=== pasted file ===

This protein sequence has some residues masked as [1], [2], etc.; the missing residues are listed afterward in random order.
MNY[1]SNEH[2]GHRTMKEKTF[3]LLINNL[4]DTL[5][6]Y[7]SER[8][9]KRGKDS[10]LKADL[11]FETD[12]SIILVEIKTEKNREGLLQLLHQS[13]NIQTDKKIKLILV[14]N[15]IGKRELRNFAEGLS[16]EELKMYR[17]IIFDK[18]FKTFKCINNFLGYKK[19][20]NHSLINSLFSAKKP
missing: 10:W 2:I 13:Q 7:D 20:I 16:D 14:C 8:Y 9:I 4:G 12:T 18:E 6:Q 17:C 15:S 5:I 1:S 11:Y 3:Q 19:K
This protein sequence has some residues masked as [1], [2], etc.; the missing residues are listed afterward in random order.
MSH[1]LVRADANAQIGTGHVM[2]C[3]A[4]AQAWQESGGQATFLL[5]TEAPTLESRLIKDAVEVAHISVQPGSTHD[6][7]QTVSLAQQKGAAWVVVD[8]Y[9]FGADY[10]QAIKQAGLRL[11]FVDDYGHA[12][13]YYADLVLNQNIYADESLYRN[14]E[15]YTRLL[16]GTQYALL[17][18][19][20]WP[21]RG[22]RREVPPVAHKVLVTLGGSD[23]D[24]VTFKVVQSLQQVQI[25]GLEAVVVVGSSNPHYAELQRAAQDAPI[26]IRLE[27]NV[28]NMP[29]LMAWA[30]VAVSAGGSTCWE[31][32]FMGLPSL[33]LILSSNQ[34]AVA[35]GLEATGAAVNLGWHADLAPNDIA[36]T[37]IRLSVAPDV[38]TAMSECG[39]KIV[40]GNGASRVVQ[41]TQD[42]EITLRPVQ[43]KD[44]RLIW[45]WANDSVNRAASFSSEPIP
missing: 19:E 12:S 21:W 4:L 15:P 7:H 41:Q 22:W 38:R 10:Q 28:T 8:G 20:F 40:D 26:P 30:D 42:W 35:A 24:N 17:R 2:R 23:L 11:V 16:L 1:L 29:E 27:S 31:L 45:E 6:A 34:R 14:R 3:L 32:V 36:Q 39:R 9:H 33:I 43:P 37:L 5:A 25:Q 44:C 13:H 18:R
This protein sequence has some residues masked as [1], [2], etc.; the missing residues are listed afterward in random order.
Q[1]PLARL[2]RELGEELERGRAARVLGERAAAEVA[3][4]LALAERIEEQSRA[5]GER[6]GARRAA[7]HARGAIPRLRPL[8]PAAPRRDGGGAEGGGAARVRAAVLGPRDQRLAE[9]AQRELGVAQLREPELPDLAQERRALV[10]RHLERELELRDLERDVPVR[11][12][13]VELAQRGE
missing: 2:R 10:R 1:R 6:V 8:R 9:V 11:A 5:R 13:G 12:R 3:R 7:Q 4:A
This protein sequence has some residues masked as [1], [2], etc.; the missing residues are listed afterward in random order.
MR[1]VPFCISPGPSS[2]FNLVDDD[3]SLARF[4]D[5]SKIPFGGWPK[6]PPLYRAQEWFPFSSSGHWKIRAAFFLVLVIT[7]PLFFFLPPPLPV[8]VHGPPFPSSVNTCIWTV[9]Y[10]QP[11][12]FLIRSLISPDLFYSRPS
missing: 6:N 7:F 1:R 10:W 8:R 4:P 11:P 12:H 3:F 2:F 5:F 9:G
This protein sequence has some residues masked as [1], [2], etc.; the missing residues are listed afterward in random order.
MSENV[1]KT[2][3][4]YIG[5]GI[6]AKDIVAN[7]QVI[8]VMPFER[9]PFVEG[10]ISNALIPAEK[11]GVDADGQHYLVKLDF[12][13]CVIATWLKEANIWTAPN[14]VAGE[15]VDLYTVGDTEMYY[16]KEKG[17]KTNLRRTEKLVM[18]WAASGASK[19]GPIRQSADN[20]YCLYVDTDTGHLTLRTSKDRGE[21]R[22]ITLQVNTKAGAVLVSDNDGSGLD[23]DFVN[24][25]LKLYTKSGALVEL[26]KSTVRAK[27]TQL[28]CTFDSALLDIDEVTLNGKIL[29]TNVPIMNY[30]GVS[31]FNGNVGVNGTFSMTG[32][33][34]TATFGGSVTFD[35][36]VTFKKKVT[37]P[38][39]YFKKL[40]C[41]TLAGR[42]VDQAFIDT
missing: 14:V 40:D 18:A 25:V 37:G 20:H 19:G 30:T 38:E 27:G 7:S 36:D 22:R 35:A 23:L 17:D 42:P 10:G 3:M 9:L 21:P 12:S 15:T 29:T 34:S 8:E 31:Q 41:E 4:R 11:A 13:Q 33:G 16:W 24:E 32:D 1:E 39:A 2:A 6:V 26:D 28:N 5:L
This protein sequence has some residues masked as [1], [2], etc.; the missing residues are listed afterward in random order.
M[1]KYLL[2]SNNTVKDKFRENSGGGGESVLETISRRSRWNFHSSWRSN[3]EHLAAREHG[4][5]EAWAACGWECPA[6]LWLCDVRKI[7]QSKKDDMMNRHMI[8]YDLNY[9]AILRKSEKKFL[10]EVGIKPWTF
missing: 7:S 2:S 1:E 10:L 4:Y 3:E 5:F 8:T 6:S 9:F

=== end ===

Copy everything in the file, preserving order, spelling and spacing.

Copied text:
This protein sequence has some residues masked as [1], [2], etc.; the missing residues are listed afterward in random order.
MNY[1]SNEH[2]GHRTMKEKTF[3]LLINNL[4]DTL[5][6]Y[7]SER[8][9]KRGKDS[10]LKADL[11]FETD[12]SIILVEIKTEKNREGLLQLLHQS[13]NIQTDKKIKLILV[14]N[15]IGKRELRNFAEGLS[16]EELKMYR[17]IIFDK[18]FKTFKCINNFLGYKK[19][20]NHSLINSLFSAKKP
missing: 10:W 2:I 13:Q 7:D 20:I 16:D 14:C 8:Y 9:I 4:G 12:T 18:E 6:Q 17:C 15:S 5:I 1:S 11:Y 3:Q 19:K
This protein sequence has some residues masked as [1], [2], etc.; the missing residues are listed afterward in random order.
MSH[1]LVRADANAQIGTGHVM[2]C[3]A[4]AQAWQESGGQATFLL[5]TEAPTLESRLIKDAVEVAHISVQPGSTHD[6][7]QTVSLAQQKGAAWVVVD[8]Y[9]FGADY[10]QAIKQAGLRL[11]FVDDYGHA[12][13]YYADLVLNQNIYADESLYRN[14]E[15]YTRLL[16]GTQYALL[17][18][19][20]WP[21]RG[22]RREVPPVAHKVLVTLGGSD[23]D[24]VTFKVVQSLQQVQI[25]GLEAVVVVGSSNPHYAELQRAAQDAPI[26]IRLE[27]NV[28]NMP[29]LMAWA[30]VAVSAGGSTCWE[31][32]FMGLPSL[33]LILSSNQ[34]AVA[35]GLEATGAAVNLGWHADLAPNDIA[36]T[37]IRLSVAPDV[38]TAMSECG[39]KIV[40]GNGASRVVQ[41]TQD[42]EITLRPVQ[43]KD[44]RLIW[45]WANDSVNRAASFSSEPIP
missing: 19:E 12:S 21:W 4:L 15:P 7:H 41:Q 22:W 38:R 10:Q 28:T 8:G 20:F 40:D 26:P 30:D 42:W 35:A 24:N 17:R 2:R 23:L 11:V 16:L 1:L 29:E 27:S 31:L 45:E 6:A 34:R 14:R 3:L 32:V 36:Q 39:R 9:H 33:I 43:P 37:L 5:A 25:Q 44:C 13:H 18:R
This protein sequence has some residues masked as [1], [2], etc.; the missing residues are listed afterward in random order.
Q[1]PLARL[2]RELGEELERGRAARVLGERAAAEVA[3][4]LALAERIEEQSRA[5]GER[6]GARRAA[7]HARGAIPRLRPL[8]PAAPRRDGGGAEGGGAARVRAAVLGPRDQRLAE[9]AQRELGVAQLREPELPDLAQERRALV[10]RHLERELELRDLERDVPVR[11][12][13]VELAQRGE
missing: 2:R 10:R 1:R 6:V 8:R 9:V 11:A 5:R 13:G 12:R 3:R 7:Q 4:A
This protein sequence has some residues masked as [1], [2], etc.; the missing residues are listed afterward in random order.
MR[1]VPFCISPGPSS[2]FNLVDDD[3]SLARF[4]D[5]SKIPFGGWPK[6]PPLYRAQEWFPFSSSGHWKIRAAFFLVLVIT[7]PLFFFLPPPLPV[8]VHGPPFPSSVNTCIWTV[9]Y[10]QP[11][12]FLIRSLISPDLFYSRPS
missing: 6:N 7:F 1:R 10:W 8:R 4:P 11:P 12:H 3:F 2:F 5:F 9:G
This protein sequence has some residues masked as [1], [2], etc.; the missing residues are listed afterward in random order.
MSENV[1]KT[2][3][4]YIG[5]GI[6]AKDIVAN[7]QVI[8]VMPFER[9]PFVEG[10]ISNALIPAEK[11]GVDADGQHYLVKLDF[12][13]CVIATWLKEANIWTAPN[14]VAGE[15]VDLYTVGDTEMYY[16]KEKG[17]KTNLRRTEKLVM[18]WAASGASK[19]GPIRQSADN[20]YCLYVDTDTGHLTLRTSKDRGE[21]R[22]ITLQVNTKAGAVLVSDNDGSGLD[23]DFVN[24][25]LKLYTKSGALVEL[26]KSTVRAK[27]TQL[28]CTFDSALLDIDEVTLNGKIL[29]TNVPIMNY[30]GVS[31]FNGNVGVNGTFSMTG[32][33][34]TATFGGSVTFD[35][36]VTFKKKVT[37]P[38][39]YFKKL[40]C[41]TLAGR[42]VDQAFIDT
missing: 14:V 40:D 18:A 25:V 37:G 20:H 19:G 30:T 38:E 27:G 7:S 36:D 22:R 35:A 23:L 17:D 42:P 10:G 3:M 9:L 21:P 12:S 15:T 29:T 34:S 8:E 31:Q 41:E 4:R 11:A 13:Q 33:G 16:W 24:E 32:D 1:E 39:A 2:A 6:V 26:D 28:N 5:L
This protein sequence has some residues masked as [1], [2], etc.; the missing residues are listed afterward in random order.
M[1]KYLL[2]SNNTVKDKFRENSGGGGESVLETISRRSRWNFHSSWRSN[3]EHLAAREHG[4][5]EAWAACGWECPA[6]LWLCDVRKI[7]QSKKDDMMNRHMI[8]YDLNY[9]AILRKSEKKFL[10]EVGIKPWTF
missing: 7:S 2:S 1:E 10:L 4:Y 3:E 5:F 8:T 6:S 9:F